Robert Möller: Zur diatopischen Gliederung des alltagssprachlichen Wortgebrauchs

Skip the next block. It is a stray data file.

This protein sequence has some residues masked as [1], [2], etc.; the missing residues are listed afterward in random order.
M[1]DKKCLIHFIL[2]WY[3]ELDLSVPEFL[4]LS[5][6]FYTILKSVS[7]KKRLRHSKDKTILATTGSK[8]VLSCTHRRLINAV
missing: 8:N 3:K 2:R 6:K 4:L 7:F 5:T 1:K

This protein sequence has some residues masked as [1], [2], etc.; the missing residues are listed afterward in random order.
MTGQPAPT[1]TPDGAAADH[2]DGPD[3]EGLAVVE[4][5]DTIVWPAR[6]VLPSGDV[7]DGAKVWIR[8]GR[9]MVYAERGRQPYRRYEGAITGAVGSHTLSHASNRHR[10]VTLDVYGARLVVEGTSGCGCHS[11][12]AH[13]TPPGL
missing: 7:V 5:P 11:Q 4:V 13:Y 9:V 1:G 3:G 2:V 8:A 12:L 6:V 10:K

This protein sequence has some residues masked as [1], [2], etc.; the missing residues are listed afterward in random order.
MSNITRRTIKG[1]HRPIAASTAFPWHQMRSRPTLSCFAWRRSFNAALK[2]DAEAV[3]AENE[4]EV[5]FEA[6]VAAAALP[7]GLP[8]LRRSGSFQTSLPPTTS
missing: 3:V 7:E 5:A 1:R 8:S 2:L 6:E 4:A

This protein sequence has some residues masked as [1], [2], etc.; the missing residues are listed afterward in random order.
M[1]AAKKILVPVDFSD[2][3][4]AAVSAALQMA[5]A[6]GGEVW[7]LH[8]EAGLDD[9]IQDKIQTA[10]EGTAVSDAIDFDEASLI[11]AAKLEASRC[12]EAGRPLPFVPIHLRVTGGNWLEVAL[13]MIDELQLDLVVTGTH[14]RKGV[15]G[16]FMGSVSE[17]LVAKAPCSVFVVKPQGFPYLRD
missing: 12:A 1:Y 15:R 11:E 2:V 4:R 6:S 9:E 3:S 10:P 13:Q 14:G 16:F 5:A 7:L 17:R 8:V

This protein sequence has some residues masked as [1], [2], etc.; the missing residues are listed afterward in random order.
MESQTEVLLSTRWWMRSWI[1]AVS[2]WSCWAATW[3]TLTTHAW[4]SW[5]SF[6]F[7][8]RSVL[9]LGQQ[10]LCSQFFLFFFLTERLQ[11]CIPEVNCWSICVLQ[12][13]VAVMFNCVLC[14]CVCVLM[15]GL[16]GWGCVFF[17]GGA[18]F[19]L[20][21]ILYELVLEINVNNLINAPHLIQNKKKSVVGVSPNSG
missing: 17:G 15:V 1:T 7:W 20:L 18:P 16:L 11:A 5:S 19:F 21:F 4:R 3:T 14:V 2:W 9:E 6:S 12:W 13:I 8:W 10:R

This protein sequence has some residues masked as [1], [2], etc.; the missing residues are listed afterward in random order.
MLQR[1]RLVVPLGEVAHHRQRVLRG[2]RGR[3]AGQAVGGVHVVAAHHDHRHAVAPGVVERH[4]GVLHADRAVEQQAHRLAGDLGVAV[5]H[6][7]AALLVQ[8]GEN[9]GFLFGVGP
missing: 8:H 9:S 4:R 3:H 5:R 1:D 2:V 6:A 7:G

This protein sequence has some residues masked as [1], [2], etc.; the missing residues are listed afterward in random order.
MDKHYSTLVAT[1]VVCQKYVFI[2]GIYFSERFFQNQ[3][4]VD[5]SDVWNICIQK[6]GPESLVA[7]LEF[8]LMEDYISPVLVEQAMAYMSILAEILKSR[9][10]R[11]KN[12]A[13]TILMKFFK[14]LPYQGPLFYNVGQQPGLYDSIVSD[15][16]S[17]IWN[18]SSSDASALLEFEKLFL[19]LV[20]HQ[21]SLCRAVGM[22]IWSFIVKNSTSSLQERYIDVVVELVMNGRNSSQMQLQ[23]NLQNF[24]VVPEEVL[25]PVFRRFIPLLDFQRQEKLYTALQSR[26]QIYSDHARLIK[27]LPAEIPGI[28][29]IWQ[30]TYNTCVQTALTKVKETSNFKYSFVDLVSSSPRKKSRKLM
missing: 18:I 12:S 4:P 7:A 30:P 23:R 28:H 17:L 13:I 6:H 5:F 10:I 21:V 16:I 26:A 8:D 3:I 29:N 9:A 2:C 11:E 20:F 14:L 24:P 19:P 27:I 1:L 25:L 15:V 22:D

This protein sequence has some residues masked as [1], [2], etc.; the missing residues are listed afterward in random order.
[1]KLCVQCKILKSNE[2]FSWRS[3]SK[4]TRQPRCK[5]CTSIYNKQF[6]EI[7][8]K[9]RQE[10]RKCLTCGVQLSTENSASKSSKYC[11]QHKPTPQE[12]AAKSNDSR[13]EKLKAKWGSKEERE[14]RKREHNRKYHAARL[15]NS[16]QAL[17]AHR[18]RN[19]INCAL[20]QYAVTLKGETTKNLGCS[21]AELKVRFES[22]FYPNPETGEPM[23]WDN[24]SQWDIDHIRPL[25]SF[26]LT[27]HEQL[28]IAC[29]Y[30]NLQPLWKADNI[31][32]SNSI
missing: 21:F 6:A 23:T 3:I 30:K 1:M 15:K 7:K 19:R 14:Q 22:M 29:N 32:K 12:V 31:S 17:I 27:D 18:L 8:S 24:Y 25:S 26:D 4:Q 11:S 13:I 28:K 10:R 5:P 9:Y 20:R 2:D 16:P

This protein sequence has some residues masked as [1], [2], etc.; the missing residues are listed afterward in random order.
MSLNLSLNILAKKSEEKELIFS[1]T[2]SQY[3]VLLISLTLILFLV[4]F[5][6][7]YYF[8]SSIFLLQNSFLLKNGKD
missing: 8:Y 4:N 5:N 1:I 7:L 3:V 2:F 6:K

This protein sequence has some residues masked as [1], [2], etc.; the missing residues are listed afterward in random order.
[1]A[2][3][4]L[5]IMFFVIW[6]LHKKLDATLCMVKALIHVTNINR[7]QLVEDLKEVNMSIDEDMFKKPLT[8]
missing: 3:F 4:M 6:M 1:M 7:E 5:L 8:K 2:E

The present article presents the results of a dialectometrical analysis of Jürgen Eichhoff’s "Word Atlas of Colloquial Varieties of German" (Wortatlas der deutschen Umgangssprachen [Vol. 1-4, 1977. 1978, 1993, 2000]). This atlas investigates which words are "usual" in a locality. At the same time, it seeks to record local variants in the area of lexis and to establish the characteristic diatopic differences in the degree to which regional words on the one hand and words from Standard German on the other are used. The statistical evaluation of 198 word maps provides us with a comprehensive picture of the regional differentiation in the everyday German of the period between the nineteen-seventies and the nineteen-nineties in the areas of lexis and pragmatics. The clear distinction between northern Germany, where we have a language closer to Standard German, and the southern parts of the German-speaking area, where we have usages closer to regional dialect, is made apparent by the mapping of the "range" (that is, the size of the area with relevant samples) of the words listed. Maps in which the degree of agreement between the information from one particular locality and the others is indicated also show us the larger regional entities which are differentiated from each other by specifically regional vocabulary and differing attitudes towards the use of regional vocabulary in everyday speech. These maps and the results of a cluster analysis allow us to recognize the pattern of usage in everyday language, which to some extent corresponds to the traditional dialect classification based on phonological and morphological criteria. However, certain features appear to be determined by the political boundaries of the 19th and 20th centuries. This can probably be partly explained by the changeable nature of areal lexical structures in the dialects and partly by processes of levelling and selection which are to be associated with the transition to a colloquial language no longer (purely) dialectal in character whose reception in the 19th and 20th centuries by the population as a whole followed a clear geographical pattern. The almost complete agreement between the pattern of lexical usage and today’s national and provincial boundaries leads one to expect that this state of affairs will remain more or less unaltered as long as regional forms do not entirely give way to those of Standard German.